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Dealing with the Red Cross

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Everyday I have an hour lunch at work and usually take a 15 to 30 minute walk around the city. Today there was a sign up at the Red Cross asking for blood donations so I was inspired to drop in to see if I could give blood today. 

I walk in, ask if they could get blood from my in 30 minutes? They said that is possible. So I say the last time I was in was as a male. Got the usually statement such as "no way" so I produced my former driver licence and she stares at both for about thirty seconds, looks up, looks at both pictures again and then looks up and says, amazing.

I am then taken to a interview room (which they have done in the past), ask me a few questions then she says I have to ask my supervisor something. Comes back in five minutes and says if I want to donate I must use my born gender rather than my current gender.

I had many ways to reply but kept it dirt simple when she said "is that okay" I replied with "well I am female now, that's all that should matter and decline". She responded, I don't blame you at all and thanks for coming in.

If I had not told them about my transition all would had been fine but that is past history now. Would I do it different if I could go back in time knowing what I know now? Yes as the original reason was to link up my past blood donations with my current identity unless there was a crisis and then more likely than not they could care less. 

Bottom line for me is honesty.


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8 Comments

Posted

Good for you for standing up for yourself. One day they'll realize that our blood is no different than anyone else.

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Posted

Dear Karen and Mikah,

Could not help but recall that the Red Cross used to refuse the blood of people of color.

Should I get struck by a car and am bleeding out in the street, I would not care if the Good Samaritans, EMTs, nurses and doctors gender identity was.  

A friend of mine told me he would never let a doctor that was a person of color treat him. Couldn't help but ask, "would you feel the same way if it was an emergency, and no other doctor was available?"

Feel honesty is about what is true NOW, and you are a woman NOW.  My suggestion would be to donate blood elsewhere!

Your friend,

Monica

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Posted

Thinking of a next time, my work host the Red Cross twice a year so will do so then and not bring up my former identity.

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Posted

I don't know about the American Red Cross, but Canadian Blood Services has been pretty discriminatory in the past.

Under Canadian Blood Services' policy, trans women are men

Transgender blood donor turned away in Vancouver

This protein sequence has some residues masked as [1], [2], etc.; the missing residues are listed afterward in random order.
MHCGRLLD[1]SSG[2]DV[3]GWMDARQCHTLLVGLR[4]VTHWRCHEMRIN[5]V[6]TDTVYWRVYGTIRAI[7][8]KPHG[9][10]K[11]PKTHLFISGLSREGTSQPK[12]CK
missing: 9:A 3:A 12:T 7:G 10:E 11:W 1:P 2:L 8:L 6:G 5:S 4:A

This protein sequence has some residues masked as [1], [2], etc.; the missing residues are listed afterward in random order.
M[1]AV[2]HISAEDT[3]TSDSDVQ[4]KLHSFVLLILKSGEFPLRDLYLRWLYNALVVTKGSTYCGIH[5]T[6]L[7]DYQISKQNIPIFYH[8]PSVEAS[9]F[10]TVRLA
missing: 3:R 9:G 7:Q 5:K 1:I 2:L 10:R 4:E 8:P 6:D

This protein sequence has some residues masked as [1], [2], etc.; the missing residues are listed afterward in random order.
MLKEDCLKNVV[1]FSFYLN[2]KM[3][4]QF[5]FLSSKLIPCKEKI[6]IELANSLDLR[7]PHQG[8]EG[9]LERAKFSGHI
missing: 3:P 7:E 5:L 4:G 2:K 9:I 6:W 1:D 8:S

I don't know if things have improved recently or not.

 A friend of mine told me he would never let a doctor that was a person of color treat him.​

 Monica, I don't mean to speak ill of your friend... but I am constantly amazed that there are actually people who still think this way. :(

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Posted

Karen,

Applaud your desire to contribute blood. I was wondering what criteria might cause them to shy away from past donors being "eligible" for donation. I hit this website and looked at they're donation criteria.The only thing that stands out to me is your recent, and obviously successful surgical topography.

I think they will take your blood, I DO THINK they may have gotten a little spooked because you've been under the knife recently.

I can understand why the Red Cross is being VERY strict with donors. They have made some pretty awesome screw ups in the past because of inadequate vetting.

Anyway, just a thought. Here's the link for the website:  https://www.bonfils.org/index.cfm/donate-blood/eligibility/

Veronica

​Veronica, they will only take my blood if I register as male, not female which I will not register male. Bottom line was that I wanted to let them know about my past donations which I look back on as a mistake. If I had not mentioned that then they would now have me registered as female and have my blood.

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Veronica, in regards to "Trans Triangle", it would not be so bad if I had other situations similar to this one but this one simply to me, is such a shocker that they would not waiver the gender issue for much needed blood especially with me being B- which only two percent of the population has which is listed third from the bottom of the type list.

Any ways it's complete Boba Fett (for the unknowing, this is from Star Wars)

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Posted

Beings that I am a senior developer for developing web and sometimes (use to be the reverse) desktop apps I have the power to slap people like that into the ground LOL. I hear by bestow, to you the same slapping privilege if you happen to deal with this person again.

GUI dipping the right database, if they are in doubt they might come back and say "by GUI do you mean the user interface" which is stupid and if I was on the receiving end of this question I would simply say (if not the original developer) I will check into it.

Yep, B- is rare for them. Matter of fact they would call me every eight weeks to pry more out of me.

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Dear Sara,

Suspect the Canadian Blood Service confuses transwomen with Gaymales.  

Bottom line, transwomen ARE women, and there are Gaymales who are in happy, monogamous relationships, and everyone is an INDIVIDUAL, and should be evaluated as such!

Your friend,

Monica

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